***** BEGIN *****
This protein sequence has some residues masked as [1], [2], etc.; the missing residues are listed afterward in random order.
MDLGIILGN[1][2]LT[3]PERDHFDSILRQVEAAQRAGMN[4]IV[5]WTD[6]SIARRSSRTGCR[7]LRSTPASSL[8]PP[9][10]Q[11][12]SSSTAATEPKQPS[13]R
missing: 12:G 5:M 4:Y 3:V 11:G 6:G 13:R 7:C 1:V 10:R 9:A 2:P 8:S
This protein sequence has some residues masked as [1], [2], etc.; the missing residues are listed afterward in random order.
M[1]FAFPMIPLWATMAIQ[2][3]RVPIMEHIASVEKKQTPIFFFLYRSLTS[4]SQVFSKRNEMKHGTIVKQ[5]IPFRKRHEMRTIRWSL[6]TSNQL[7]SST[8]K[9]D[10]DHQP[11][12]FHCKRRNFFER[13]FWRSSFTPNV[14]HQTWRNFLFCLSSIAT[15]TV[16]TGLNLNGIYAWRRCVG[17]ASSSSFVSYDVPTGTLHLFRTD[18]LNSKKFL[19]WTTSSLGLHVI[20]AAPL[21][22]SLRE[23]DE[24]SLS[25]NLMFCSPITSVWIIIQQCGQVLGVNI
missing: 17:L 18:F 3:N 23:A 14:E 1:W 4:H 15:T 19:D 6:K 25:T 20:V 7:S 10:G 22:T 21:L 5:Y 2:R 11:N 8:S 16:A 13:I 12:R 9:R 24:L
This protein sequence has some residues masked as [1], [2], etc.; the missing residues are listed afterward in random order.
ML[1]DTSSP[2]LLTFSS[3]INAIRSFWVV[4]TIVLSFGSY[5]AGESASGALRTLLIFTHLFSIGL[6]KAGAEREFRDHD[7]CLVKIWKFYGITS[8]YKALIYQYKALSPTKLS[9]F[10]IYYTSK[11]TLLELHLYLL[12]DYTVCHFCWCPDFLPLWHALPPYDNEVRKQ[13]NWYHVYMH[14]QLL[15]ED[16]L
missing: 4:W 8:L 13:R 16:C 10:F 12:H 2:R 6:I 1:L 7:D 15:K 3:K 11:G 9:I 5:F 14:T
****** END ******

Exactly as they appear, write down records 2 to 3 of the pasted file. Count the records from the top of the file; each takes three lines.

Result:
This protein sequence has some residues masked as [1], [2], etc.; the missing residues are listed afterward in random order.
M[1]FAFPMIPLWATMAIQ[2][3]RVPIMEHIASVEKKQTPIFFFLYRSLTS[4]SQVFSKRNEMKHGTIVKQ[5]IPFRKRHEMRTIRWSL[6]TSNQL[7]SST[8]K[9]D[10]DHQP[11][12]FHCKRRNFFER[13]FWRSSFTPNV[14]HQTWRNFLFCLSSIAT[15]TV[16]TGLNLNGIYAWRRCVG[17]ASSSSFVSYDVPTGTLHLFRTD[18]LNSKKFL[19]WTTSSLGLHVI[20]AAPL[21][22]SLRE[23]DE[24]SLS[25]NLMFCSPITSVWIIIQQCGQVLGVNI
missing: 17:L 18:F 3:N 23:A 14:E 1:W 4:H 15:T 19:D 6:K 25:T 20:V 7:S 10:G 22:T 21:L 5:Y 2:R 11:N 8:S 16:A 13:I 12:R 9:R 24:L
This protein sequence has some residues masked as [1], [2], etc.; the missing residues are listed afterward in random order.
ML[1]DTSSP[2]LLTFSS[3]INAIRSFWVV[4]TIVLSFGSY[5]AGESASGALRTLLIFTHLFSIGL[6]KAGAEREFRDHD[7]CLVKIWKFYGITS[8]YKALIYQYKALSPTKLS[9]F[10]IYYTSK[11]TLLELHLYLL[12]DYTVCHFCWCPDFLPLWHALPPYDNEVRKQ[13]NWYHVYMH[14]QLL[15]ED[16]L
missing: 4:W 8:L 13:R 16:C 10:F 12:H 2:R 6:I 1:L 7:D 15:K 3:K 11:G 9:I 5:F 14:T